Consumers ring up mobile purchases via many methods

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As more marketers are using mobile phones to promote products, many firms are answering the call to create new platforms that make payments via cell phone possible.

Through premium SMS, cell phone carriers work with mobile marketers to create a bill-to-phone option in which consumers can purchase through the phone by sending short codes. The short codes linked with each promotion are as memorable and effective calls to action as call center numbers or Web site URLs.

"The biggest and largest opportunity in the market is for monetizing traditional calls to action," said Michael Becker, executive vice president of business development at iLoop Mobile, San Jose, CA. "That interaction can be monetized with a call to action put on a billboard, TV [and] radio, and is driving consumers back to these traditional media."

Popular use of the SMS billing method is for downloading music, ring tones and video. Typical calls to action include print ads that feature short codes to purchase ring tones in a print ad, voting for contestants on TV shows like "American Idol" and billboards for an album drawing consumers to buy a song.

Many of these transactions are currently limited by the dollar amount. Cingular limits purchases to $9.99 a transaction and other carriers limit the monthly short code charges to $100 to keep bills under control.

But payments systems are not just on deck, or through the vendor directly. With PayPal Mobile, users in the United States, Britain and Canada can send payments and buy items using mobile phones through a text message-based service off deck. This includes sending money to others by dispatching a text message or by calling an automated voice system or buying items with Text to Buy by delivering a text message to PayPal with an item code.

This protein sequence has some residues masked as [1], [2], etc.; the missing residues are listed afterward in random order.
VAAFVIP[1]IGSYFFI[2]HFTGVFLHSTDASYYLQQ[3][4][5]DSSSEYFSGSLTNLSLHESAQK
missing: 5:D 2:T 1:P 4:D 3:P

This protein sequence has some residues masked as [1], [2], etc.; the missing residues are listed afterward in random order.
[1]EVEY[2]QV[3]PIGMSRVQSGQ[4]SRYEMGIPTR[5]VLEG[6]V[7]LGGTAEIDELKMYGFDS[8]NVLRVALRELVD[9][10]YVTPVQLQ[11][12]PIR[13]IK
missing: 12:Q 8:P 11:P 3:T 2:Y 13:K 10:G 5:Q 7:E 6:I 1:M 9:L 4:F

"There are different media channels people use to make purchases and purchasing decisions," said Kevin Dulsky, general manager at PayPal Mobile, San Jose. "Our aim is to be there to facilitate purchases over the phone and the Internet. And the phenomenal growth of mobile subscribers means more PayPal users have mobile phones, and those mobile PayPal users are texting more often, using the mobile Web and getting more comfortable with e-commerce."

PayPal users can send money or pay for purchases via credit card, bank account, stored balance or PayPal Buyer Credit, which is linked to a PayPal account. PayPal then calls users back to confirm mobile payment using a secure PIN number. Once the payment is confirmed, PayPal sends the money to the merchant or recipient. For purchases, the merchant ships the item to the address in the user's PayPal account.

PayPal Mobile has been used to purchase hard goods like mobile exclusive products from Universal Music, MTV, the NBA and the Bravo Network.

Mr. Dulsky expects these promotions to expand.

"It literally can take a retail store and make it open for business 24/7, just like the Web," he said. "An example of this is a merchant who would put a Text to Buy code in their windows, so even when the store is closed, passersby can still buy."

While PayPal offers the ability to purchase, the most common products to buy over the phone are content for phone usage: ringtones, songs and videos.

Technology company SanDisk makes Flash memory cards that access payment over the mobile phone by using a credit card through Internet payment system ClickandBuy. Consumers can purchase memory cards that include locked music files. After previewing snippets of songs, customers can purchase the phone-ready tracks directly on Palm phones.

The latest Rolling Stones album, "A Bigger Bang," was offered through this SanDisk memory card format.

"We definitely see more and more full track downloads - it's taking off," said Pascal Caillon, director of mobile product management and business development at SanDisk, Milpitas, CA. "It is still slow though, but I think as handsets change to be more accommodating, so will the purchase of songs."

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